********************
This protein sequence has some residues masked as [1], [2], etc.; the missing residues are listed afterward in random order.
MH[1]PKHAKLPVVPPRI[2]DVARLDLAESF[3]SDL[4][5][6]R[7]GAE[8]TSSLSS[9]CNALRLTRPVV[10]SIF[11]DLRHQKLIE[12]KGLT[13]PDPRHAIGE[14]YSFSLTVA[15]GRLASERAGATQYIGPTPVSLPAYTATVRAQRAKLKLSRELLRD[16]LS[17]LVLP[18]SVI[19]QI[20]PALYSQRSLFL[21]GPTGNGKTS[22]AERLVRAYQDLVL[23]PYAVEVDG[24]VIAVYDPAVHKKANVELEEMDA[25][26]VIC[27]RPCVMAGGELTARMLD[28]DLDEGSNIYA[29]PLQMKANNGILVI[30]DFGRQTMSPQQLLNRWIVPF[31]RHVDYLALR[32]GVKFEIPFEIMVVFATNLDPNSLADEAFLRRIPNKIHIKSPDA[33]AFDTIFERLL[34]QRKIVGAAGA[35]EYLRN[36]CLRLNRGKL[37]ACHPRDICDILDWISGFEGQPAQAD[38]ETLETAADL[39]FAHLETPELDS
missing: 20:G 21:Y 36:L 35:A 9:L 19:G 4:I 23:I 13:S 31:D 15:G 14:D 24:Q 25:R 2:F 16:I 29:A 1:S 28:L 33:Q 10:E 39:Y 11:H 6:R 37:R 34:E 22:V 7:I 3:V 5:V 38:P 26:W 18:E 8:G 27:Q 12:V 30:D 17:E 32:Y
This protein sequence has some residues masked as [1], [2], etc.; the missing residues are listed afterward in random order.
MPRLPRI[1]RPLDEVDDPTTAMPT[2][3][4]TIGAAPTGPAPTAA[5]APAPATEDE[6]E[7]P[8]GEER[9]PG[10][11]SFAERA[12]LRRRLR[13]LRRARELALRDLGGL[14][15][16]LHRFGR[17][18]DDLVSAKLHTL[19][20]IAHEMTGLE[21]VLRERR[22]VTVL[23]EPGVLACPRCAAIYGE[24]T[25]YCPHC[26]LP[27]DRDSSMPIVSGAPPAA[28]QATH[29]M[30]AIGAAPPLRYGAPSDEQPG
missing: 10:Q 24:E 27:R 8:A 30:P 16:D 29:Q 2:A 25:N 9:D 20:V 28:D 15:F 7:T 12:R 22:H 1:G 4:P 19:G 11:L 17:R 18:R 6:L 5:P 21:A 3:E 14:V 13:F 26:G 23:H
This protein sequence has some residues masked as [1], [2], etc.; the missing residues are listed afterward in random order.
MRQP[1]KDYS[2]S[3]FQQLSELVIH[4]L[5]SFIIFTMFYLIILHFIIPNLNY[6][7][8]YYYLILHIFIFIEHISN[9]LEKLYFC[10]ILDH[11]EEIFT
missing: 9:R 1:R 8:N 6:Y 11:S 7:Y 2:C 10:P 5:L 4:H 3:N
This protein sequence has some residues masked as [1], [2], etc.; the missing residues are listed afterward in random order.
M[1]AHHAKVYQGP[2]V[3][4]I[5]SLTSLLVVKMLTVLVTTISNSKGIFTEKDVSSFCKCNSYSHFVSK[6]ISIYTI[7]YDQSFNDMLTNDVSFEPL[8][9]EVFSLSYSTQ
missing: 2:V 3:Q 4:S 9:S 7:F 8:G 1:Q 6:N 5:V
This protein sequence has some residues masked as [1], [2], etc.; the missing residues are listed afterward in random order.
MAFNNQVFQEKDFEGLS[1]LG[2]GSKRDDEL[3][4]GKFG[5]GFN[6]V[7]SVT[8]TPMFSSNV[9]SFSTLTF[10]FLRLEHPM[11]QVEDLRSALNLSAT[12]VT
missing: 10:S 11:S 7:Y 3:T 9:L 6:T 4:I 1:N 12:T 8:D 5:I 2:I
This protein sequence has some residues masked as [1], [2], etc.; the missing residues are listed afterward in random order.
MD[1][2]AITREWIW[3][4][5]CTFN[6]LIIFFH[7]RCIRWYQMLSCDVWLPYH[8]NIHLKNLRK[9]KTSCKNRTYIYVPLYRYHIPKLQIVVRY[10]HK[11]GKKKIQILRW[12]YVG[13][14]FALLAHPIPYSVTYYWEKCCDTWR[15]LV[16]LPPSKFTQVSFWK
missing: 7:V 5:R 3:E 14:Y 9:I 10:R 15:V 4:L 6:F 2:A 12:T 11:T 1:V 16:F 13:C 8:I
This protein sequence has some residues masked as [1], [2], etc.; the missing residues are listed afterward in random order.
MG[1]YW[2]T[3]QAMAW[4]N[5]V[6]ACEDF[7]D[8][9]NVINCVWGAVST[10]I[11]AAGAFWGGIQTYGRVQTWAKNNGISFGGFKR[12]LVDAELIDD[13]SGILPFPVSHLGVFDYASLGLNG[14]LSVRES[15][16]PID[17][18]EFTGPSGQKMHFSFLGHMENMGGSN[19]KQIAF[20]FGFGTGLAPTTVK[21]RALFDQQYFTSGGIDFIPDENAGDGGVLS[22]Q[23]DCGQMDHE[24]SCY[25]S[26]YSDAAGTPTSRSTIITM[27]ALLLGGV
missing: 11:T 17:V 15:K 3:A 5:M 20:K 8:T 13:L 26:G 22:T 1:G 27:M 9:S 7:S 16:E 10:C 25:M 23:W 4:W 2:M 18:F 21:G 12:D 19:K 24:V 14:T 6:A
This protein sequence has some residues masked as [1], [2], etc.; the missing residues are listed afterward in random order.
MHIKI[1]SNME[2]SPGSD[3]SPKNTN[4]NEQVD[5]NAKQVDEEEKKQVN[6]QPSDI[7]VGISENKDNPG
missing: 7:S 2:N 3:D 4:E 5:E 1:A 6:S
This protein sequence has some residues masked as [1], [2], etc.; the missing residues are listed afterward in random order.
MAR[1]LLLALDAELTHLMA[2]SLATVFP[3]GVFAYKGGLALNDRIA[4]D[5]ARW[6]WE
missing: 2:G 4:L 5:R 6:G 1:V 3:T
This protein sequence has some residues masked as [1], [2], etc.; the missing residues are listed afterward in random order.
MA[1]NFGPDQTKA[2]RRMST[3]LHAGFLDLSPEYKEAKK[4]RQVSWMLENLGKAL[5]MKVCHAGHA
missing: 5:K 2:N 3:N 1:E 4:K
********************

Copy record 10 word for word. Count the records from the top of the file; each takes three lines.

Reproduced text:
This protein sequence has some residues masked as [1], [2], etc.; the missing residues are listed afterward in random order.
MA[1]NFGPDQTKA[2]RRMST[3]LHAGFLDLSPEYKEAKK[4]RQVSWMLENLGKAL[5]MKVCHAGHA
missing: 5:K 2:N 3:N 1:E 4:K